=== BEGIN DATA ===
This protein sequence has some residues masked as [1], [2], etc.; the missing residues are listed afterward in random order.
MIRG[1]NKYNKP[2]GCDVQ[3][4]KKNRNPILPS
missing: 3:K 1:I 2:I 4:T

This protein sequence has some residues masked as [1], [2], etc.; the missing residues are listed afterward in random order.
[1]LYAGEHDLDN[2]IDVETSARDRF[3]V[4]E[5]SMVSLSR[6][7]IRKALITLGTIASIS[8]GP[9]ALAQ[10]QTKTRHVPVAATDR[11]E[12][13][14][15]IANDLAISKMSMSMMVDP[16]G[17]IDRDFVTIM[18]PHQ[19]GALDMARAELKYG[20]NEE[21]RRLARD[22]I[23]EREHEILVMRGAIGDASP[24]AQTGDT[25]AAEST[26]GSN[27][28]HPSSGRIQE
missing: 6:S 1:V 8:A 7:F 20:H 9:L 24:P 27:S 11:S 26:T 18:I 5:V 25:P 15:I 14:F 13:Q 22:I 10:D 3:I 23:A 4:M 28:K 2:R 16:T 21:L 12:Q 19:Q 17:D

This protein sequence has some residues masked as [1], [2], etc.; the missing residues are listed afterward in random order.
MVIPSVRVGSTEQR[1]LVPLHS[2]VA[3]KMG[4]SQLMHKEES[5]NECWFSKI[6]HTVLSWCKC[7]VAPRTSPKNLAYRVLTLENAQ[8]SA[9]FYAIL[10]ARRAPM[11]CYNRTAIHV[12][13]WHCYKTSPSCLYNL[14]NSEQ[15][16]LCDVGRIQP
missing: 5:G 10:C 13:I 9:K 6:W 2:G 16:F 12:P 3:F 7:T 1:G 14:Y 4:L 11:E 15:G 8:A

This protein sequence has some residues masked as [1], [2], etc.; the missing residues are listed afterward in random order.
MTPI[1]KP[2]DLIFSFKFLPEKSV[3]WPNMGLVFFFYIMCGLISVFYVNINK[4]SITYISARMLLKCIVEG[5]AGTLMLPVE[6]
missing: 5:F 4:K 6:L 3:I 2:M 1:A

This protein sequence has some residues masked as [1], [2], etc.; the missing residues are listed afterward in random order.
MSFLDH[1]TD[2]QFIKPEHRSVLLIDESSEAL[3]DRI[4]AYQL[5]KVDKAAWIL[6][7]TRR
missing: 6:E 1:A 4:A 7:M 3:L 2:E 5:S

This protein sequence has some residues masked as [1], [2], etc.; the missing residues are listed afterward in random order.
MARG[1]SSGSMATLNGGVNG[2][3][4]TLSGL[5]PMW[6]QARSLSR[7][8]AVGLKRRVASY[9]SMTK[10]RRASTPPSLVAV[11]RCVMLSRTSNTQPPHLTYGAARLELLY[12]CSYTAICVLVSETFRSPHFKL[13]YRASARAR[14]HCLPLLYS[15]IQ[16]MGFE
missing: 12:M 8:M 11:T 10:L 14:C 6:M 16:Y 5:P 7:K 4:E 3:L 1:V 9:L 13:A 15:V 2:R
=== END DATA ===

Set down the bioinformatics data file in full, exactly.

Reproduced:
This protein sequence has some residues masked as [1], [2], etc.; the missing residues are listed afterward in random order.
MIRG[1]NKYNKP[2]GCDVQ[3][4]KKNRNPILPS
missing: 3:K 1:I 2:I 4:T

This protein sequence has some residues masked as [1], [2], etc.; the missing residues are listed afterward in random order.
[1]LYAGEHDLDN[2]IDVETSARDRF[3]V[4]E[5]SMVSLSR[6][7]IRKALITLGTIASIS[8]GP[9]ALAQ[10]QTKTRHVPVAATDR[11]E[12][13][14][15]IANDLAISKMSMSMMVDP[16]G[17]IDRDFVTIM[18]PHQ[19]GALDMARAELKYG[20]NEE[21]RRLARD[22]I[23]EREHEILVMRGAIGDASP[24]AQTGDT[25]AAEST[26]GSN[27][28]HPSSGRIQE
missing: 6:S 1:V 8:A 7:F 20:H 9:L 24:P 27:S 11:S 26:T 18:I 5:V 25:P 15:I 14:F 13:Q 22:I 10:D 3:I 23:A 4:M 28:K 2:R 16:T 21:L 12:Q 19:Q 17:D

This protein sequence has some residues masked as [1], [2], etc.; the missing residues are listed afterward in random order.
MVIPSVRVGSTEQR[1]LVPLHS[2]VA[3]KMG[4]SQLMHKEES[5]NECWFSKI[6]HTVLSWCKC[7]VAPRTSPKNLAYRVLTLENAQ[8]SA[9]FYAIL[10]ARRAPM[11]CYNRTAIHV[12][13]WHCYKTSPSCLYNL[14]NSEQ[15][16]LCDVGRIQP
missing: 5:G 10:C 13:I 9:K 6:W 2:G 16:F 12:P 3:F 7:T 1:G 14:Y 4:L 11:E 15:G 8:A

This protein sequence has some residues masked as [1], [2], etc.; the missing residues are listed afterward in random order.
MTPI[1]KP[2]DLIFSFKFLPEKSV[3]WPNMGLVFFFYIMCGLISVFYVNINK[4]SITYISARMLLKCIVEG[5]AGTLMLPVE[6]
missing: 5:F 4:K 6:L 3:I 2:M 1:A

This protein sequence has some residues masked as [1], [2], etc.; the missing residues are listed afterward in random order.
MSFLDH[1]TD[2]QFIKPEHRSVLLIDESSEAL[3]DRI[4]AYQL[5]KVDKAAWIL[6][7]TRR
missing: 6:E 1:A 4:A 7:M 3:L 2:E 5:S

This protein sequence has some residues masked as [1], [2], etc.; the missing residues are listed afterward in random order.
MARG[1]SSGSMATLNGGVNG[2][3][4]TLSGL[5]PMW[6]QARSLSR[7][8]AVGLKRRVASY[9]SMTK[10]RRASTPPSLVAV[11]RCVMLSRTSNTQPPHLTYGAARLELLY[12]CSYTAICVLVSETFRSPHFKL[13]YRASARAR[14]HCLPLLYS[15]IQ[16]MGFE
missing: 12:M 8:M 11:T 10:L 14:C 6:M 16:Y 5:P 7:K 4:E 3:L 1:V 9:L 13:A 15:V 2:R